Sunday, April 27, 2008

A sticky wicket

Politicians in India are in an uproar over a professional cricket league's decision to add cheerleaders to the sport:
Sparsely clad cheerleaders are facing a performance ban at Indian Premier League tournament matches in the western port city of Mumbai as the authorities have declared them "crude and vulgar".
"The scantily clad foreign girls' dances are obscene and do not gel with Indian sensibilities, culture and ethos," state home minister Siddharam Mhetre said.
"These are things meant for foreigners and not us. Mothers and daughters watch these matches on television and it does not look nice", he added.
Being an uptight, sexually repressed right-winger, I naturally share the Indian home minister's horror at the idea of "scantily clad" girls engaged in "obscene" dances. However, I suspect that the key word here is "foreign." Let's take a gander at these scantily clad gals, shall we?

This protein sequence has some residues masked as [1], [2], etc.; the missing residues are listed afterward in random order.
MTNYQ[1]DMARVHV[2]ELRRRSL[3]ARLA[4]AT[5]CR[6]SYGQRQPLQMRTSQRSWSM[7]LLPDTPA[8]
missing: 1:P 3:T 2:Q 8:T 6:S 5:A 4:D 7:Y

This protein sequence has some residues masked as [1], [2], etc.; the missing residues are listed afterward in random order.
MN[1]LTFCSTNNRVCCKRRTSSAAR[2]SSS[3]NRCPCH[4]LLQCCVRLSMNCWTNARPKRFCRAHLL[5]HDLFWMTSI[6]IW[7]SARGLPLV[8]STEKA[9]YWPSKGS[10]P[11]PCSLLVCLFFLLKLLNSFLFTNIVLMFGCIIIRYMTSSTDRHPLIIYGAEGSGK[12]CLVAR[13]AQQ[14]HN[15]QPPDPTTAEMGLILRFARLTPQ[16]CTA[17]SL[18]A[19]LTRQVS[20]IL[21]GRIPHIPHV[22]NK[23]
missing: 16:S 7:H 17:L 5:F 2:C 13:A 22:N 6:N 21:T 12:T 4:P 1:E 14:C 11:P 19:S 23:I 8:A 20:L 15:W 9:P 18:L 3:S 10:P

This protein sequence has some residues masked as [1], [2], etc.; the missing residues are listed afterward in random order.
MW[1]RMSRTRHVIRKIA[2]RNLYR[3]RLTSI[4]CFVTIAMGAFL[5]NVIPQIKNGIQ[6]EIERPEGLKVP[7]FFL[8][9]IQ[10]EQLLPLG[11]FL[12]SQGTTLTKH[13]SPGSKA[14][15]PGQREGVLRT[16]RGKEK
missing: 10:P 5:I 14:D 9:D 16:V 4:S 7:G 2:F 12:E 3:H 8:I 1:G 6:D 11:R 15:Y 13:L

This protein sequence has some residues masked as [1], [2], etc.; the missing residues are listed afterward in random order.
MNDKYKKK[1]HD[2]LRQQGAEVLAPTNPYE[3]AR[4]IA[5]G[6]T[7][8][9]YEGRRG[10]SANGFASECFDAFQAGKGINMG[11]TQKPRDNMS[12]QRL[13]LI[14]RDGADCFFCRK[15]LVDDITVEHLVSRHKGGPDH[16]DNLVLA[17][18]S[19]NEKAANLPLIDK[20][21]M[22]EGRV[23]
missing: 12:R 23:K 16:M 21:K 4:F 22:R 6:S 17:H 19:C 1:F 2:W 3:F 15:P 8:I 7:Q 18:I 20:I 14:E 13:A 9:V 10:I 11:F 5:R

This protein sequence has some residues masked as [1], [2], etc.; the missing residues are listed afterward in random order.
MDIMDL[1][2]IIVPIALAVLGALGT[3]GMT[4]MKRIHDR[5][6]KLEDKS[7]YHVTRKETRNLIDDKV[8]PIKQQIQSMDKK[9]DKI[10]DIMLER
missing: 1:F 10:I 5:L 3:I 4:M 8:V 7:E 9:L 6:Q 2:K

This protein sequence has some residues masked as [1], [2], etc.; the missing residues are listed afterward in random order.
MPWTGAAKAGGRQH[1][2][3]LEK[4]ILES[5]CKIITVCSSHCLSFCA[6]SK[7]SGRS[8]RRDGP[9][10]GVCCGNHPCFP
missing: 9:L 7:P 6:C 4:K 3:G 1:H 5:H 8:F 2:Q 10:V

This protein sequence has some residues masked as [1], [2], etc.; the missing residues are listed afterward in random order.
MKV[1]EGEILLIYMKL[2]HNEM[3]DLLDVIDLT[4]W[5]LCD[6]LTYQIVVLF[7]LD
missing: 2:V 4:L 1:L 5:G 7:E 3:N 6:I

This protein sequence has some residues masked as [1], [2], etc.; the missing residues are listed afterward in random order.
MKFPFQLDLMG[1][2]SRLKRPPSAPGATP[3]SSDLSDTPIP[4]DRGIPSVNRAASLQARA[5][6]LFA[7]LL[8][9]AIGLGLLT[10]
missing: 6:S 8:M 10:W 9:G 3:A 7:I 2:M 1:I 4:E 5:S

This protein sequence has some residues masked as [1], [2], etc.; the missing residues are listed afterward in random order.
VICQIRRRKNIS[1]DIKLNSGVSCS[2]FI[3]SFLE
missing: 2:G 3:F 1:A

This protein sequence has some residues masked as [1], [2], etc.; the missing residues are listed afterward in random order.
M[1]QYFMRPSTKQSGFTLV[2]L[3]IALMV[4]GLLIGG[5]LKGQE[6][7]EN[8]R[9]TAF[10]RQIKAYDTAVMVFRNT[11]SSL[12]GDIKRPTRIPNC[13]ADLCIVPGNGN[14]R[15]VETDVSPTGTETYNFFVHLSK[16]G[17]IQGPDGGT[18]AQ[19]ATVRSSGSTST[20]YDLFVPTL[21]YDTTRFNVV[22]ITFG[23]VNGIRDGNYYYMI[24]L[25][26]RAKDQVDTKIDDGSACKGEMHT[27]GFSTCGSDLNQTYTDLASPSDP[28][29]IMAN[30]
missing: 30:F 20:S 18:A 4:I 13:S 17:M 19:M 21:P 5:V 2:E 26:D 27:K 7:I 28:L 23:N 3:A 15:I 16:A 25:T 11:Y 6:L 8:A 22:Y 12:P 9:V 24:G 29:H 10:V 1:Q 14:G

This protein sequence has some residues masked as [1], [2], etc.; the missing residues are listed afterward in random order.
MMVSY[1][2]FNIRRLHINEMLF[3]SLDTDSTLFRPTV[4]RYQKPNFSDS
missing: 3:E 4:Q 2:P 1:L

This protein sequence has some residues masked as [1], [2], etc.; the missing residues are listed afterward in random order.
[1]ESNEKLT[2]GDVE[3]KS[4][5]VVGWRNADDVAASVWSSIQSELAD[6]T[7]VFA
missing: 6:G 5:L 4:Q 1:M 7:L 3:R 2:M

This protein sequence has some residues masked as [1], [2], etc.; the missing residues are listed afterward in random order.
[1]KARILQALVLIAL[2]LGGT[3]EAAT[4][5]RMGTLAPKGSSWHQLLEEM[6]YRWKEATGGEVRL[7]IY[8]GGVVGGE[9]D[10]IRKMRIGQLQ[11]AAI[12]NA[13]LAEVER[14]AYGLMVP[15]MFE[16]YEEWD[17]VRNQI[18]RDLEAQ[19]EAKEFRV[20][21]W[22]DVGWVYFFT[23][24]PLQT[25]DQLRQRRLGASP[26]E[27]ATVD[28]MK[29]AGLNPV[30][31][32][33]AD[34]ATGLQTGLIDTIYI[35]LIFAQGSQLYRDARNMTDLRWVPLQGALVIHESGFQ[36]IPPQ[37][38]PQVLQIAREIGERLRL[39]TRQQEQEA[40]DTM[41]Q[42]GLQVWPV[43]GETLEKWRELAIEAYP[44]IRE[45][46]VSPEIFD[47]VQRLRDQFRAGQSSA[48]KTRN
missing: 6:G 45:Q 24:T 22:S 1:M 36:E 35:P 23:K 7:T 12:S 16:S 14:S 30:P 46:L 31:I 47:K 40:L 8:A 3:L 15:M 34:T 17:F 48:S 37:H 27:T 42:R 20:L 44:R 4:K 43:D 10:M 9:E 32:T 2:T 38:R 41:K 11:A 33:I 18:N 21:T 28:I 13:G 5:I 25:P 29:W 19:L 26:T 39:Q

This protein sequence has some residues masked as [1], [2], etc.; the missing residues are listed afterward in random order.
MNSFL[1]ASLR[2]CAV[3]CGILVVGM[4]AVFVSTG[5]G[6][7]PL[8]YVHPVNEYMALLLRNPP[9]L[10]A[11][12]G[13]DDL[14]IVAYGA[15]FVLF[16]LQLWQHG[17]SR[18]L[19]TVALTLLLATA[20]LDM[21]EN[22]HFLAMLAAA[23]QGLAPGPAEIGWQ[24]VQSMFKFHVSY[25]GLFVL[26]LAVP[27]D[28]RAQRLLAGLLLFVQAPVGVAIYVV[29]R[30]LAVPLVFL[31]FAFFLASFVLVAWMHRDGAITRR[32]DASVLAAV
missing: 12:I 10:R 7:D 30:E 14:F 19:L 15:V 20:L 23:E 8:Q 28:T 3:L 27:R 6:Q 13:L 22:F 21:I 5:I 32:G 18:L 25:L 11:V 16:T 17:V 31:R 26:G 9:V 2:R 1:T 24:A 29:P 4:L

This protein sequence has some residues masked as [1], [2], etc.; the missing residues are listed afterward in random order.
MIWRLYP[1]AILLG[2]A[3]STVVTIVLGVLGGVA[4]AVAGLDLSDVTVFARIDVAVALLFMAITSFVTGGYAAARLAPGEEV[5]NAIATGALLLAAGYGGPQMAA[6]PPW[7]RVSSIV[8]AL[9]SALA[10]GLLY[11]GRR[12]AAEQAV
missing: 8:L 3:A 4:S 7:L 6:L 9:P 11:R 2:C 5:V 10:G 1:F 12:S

Methinks that the Indian politicians are in large measure outraged by the superior hotness of the American hotties, which insults the ethnic pride of caste-conscious subcontinentals. And I suspect the women of India are hurt to see their menfolk lusting for foreign flesh:

In Bangalore beer-addled spectators exhorted the girls to come down and dance with them, screaming in unison to a Bollywood song: "Come to us, come to us, now!"
And in Mumbai, swooning men implored the shimmying girls: "Madam, madam, shake hand, shake hand!"

In other words, the anti-cheerleader sentiment appears to be a sort of nativism, and the outraged politicians are just doing a Pat Buchanan shtick. Sexual protectionism, in other words. (Once E.J. Dionne teaches you how to spot racial undertones, you see undertones everywhere.)

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